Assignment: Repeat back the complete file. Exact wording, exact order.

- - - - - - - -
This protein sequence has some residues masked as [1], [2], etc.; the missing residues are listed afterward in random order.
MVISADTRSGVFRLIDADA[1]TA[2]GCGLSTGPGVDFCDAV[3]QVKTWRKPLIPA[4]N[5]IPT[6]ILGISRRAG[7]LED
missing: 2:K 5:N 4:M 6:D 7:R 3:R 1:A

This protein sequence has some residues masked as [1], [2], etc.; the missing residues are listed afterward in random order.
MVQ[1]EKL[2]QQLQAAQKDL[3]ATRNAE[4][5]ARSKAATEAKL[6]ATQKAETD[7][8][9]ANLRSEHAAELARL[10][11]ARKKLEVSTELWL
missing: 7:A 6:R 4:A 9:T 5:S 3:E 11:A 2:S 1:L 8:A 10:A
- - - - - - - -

This protein sequence has some residues masked as [1], [2], etc.; the missing residues are listed afterward in random order.
MVISADTRSGVFRLIDADA[1]TA[2]GCGLSTGPGVDFCDAV[3]QVKTWRKPLIPA[4]N[5]IPT[6]ILGISRRAG[7]LED
missing: 2:K 5:N 4:M 6:D 7:R 3:R 1:A

This protein sequence has some residues masked as [1], [2], etc.; the missing residues are listed afterward in random order.
MVQ[1]EKL[2]QQLQAAQKDL[3]ATRNAE[4][5]ARSKAATEAKL[6]ATQKAETD[7][8][9]ANLRSEHAAELARL[10][11]ARKKLEVSTELWL
missing: 7:A 6:R 4:A 9:T 5:S 3:E 11:A 2:S 1:L 8:A 10:A